Sunday, February 23, 2014

Self-Fulfilling Prophecy: Being Poor Makes You Stupid

By Manifesto Joe

One hears much talk on the political right about the self-inflicted wounds of the poor, and that economic outcomes are closely tied to one's intelligence. It's a convenient way to justify highly unequal outcomes, and can be made to sound very "noble" with the emphasis on individual responsibility.

But science is finding that it's quite often the other way around. Being stupid may make you poor, yes -- but being poor also makes you stupid.

In a recent study of Indian sugar cane farmers, it was found through cognitive testing that before harvest, when the farmers are poor and struggling as their crops ripen, IQs were about 13 points lower than when the very same farmers were tested after the harvest, when money was ample. Being poor, it appeared, has a significant effect on the intelligence of the very same test subjects.

Here's a link to an article on the overall subject, and this study is referenced.

There are also studies linking mental health issues with poverty. Perhaps self-defeating behavior does create poverty -- but poverty, in turn, appears to create self-defeating behavior. Thus a vicious cycle is born.

I was born into a Southern working-class family that frequently struggled to make ends meet. My father left a promising military career to become a farmer just as the infamous Texas drought of the 1950s dried up the countryside, and then he became terminally ill in the 1960s. His financial fortunes were thoroughly destroyed by chance and/or fate. My mother struggled with mental health problems her entire life, and she was always plagued by her chronically bad financial decisions. Now I suspect that poverty was largely the cause of her problems, not the result of them.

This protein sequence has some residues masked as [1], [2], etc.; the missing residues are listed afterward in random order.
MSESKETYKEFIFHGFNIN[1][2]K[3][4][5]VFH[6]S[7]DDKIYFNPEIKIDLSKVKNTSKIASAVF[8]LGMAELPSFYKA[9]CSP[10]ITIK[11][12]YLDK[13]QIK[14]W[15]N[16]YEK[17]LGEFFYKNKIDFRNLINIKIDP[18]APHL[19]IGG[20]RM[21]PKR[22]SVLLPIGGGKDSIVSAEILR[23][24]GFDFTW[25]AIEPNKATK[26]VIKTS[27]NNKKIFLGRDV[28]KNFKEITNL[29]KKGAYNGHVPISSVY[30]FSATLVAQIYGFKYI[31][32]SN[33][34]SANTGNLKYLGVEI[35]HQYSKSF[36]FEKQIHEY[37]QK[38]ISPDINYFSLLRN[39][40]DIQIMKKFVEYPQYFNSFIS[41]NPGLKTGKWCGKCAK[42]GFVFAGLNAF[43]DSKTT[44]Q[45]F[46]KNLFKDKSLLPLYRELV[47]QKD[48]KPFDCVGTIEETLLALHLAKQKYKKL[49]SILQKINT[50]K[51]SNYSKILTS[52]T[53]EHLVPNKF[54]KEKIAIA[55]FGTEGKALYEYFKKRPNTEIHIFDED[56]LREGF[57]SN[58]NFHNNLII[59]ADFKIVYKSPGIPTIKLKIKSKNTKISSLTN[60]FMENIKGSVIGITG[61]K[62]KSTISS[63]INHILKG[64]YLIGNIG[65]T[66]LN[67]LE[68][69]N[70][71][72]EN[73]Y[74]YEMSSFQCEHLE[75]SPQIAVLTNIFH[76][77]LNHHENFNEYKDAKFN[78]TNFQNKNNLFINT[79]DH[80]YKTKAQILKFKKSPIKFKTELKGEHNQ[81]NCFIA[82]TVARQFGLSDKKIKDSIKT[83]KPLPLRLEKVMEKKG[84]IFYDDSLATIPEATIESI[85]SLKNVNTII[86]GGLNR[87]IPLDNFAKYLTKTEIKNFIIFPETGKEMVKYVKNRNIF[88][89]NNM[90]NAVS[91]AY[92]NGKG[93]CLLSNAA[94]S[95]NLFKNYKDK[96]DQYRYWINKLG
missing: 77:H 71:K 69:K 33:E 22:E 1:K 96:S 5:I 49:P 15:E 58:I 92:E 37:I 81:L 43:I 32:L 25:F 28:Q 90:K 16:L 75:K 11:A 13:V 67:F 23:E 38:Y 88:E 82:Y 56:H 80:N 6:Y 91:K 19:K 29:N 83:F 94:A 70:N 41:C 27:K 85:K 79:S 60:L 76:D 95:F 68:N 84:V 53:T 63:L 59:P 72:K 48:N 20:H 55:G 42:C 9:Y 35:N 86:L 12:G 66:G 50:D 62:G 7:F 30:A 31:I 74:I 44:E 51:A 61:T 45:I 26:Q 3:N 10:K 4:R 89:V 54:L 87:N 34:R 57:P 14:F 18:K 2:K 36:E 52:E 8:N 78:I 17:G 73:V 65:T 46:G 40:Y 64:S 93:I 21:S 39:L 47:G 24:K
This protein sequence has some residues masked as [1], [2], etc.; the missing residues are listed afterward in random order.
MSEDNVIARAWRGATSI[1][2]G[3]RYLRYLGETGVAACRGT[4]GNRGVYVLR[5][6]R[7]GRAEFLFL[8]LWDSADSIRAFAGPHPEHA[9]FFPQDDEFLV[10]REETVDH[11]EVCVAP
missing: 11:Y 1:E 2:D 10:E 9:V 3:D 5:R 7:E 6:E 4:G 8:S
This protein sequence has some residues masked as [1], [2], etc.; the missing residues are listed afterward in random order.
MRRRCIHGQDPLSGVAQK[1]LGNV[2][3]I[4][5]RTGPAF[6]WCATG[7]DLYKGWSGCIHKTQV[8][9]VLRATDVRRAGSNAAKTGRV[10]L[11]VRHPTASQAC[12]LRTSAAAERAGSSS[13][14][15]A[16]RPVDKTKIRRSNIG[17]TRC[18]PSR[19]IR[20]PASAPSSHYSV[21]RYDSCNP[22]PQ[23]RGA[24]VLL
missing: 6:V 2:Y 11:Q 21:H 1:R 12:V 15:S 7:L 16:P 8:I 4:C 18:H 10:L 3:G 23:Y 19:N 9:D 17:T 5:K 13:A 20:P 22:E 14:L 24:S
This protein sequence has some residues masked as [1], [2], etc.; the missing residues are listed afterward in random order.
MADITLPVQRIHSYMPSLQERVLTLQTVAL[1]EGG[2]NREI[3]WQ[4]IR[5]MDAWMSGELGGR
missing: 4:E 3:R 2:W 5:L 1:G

Despite my background, I scored high enough on IQ tests to qualify for membership in the Mensa Society at the age of 26. In view of those recent studies, does this mean that my test scores might have been 13 points higher if I'd been something other than a struggling small-time newspaper reporter?

And would my IQ be higher now if I hadn't been laid off from a metro daily days before turning 56? The effect of the layoff, and its timing, on my finances has been nothing short of devastating. I'll never be able to really retire.